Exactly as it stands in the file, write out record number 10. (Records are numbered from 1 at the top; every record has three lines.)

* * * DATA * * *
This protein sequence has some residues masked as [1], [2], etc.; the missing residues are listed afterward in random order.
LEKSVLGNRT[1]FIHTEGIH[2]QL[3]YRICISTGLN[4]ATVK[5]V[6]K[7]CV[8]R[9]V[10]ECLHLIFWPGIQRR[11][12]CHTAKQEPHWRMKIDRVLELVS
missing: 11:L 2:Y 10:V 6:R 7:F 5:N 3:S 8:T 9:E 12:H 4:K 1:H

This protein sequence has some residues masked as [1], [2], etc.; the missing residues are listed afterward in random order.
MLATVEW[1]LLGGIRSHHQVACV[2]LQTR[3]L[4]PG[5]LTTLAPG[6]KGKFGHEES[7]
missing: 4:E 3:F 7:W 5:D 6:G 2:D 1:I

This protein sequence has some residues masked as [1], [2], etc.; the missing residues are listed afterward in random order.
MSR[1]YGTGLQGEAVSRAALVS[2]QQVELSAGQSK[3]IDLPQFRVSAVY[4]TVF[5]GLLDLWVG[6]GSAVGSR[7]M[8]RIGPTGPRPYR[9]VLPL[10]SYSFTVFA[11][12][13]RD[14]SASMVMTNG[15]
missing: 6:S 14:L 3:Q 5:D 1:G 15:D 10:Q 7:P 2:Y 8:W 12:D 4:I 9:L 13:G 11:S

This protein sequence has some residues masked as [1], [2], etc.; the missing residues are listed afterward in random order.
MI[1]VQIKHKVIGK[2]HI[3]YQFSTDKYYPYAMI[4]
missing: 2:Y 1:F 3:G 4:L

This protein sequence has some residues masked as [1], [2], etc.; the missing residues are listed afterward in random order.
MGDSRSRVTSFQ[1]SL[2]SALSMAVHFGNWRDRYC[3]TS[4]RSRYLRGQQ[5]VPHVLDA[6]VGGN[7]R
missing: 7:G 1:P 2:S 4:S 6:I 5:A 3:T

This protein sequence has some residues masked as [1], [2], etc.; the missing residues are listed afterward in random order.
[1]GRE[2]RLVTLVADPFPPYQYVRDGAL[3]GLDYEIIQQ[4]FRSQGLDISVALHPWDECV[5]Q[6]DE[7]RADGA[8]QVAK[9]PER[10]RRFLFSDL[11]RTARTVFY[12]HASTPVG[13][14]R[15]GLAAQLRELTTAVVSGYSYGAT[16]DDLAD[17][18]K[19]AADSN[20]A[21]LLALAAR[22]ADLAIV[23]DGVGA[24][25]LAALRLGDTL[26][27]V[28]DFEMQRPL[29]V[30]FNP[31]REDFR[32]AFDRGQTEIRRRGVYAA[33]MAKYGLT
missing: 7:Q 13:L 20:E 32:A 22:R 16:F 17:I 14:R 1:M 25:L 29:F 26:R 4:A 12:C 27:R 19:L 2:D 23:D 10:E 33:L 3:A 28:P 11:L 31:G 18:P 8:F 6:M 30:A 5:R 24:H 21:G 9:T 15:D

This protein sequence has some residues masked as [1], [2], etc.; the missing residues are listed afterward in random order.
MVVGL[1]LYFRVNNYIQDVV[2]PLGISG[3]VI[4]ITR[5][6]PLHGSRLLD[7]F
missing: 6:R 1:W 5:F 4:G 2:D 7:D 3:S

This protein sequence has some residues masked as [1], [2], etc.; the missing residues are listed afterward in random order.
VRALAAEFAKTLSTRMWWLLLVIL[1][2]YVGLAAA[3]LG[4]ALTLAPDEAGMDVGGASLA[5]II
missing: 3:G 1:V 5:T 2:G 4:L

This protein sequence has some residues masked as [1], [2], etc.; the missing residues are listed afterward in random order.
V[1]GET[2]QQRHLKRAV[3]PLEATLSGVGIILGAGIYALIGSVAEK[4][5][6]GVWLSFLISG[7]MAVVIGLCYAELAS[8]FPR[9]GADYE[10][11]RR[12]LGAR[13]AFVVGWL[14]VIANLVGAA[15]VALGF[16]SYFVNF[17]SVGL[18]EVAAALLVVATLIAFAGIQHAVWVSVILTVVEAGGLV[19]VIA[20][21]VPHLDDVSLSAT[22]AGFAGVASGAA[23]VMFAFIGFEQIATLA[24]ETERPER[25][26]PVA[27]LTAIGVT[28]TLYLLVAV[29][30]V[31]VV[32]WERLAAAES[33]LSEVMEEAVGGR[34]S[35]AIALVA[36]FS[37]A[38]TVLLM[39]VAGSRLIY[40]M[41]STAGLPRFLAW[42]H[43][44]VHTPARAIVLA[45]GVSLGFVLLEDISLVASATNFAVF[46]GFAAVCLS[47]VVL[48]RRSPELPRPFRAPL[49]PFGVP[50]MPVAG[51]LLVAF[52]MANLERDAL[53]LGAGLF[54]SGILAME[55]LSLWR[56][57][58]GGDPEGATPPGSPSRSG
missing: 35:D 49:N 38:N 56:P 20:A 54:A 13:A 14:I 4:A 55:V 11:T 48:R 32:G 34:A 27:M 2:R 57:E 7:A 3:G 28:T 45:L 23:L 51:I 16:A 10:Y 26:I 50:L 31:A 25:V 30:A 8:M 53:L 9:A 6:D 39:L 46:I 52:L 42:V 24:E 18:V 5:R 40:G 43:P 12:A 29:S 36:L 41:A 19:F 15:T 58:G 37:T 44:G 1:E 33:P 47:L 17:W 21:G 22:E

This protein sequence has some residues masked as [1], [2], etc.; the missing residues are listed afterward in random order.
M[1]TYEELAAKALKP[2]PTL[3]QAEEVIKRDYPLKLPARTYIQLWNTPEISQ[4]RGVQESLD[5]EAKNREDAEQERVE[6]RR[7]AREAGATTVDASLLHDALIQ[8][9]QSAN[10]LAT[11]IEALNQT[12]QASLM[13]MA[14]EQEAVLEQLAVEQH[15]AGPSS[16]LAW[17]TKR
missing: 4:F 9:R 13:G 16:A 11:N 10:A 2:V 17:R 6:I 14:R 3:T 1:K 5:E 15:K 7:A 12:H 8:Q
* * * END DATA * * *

This protein sequence has some residues masked as [1], [2], etc.; the missing residues are listed afterward in random order.
M[1]TYEELAAKALKP[2]PTL[3]QAEEVIKRDYPLKLPARTYIQLWNTPEISQ[4]RGVQESLD[5]EAKNREDAEQERVE[6]RR[7]AREAGATTVDASLLHDALIQ[8][9]QSAN[10]LAT[11]IEALNQT[12]QASLM[13]MA[14]EQEAVLEQLAVEQH[15]AGPSS[16]LAW[17]TKR
missing: 4:F 9:R 13:G 16:A 11:N 10:A 2:V 17:R 6:I 14:R 3:T 1:K 5:E 15:K 7:A 12:H 8:Q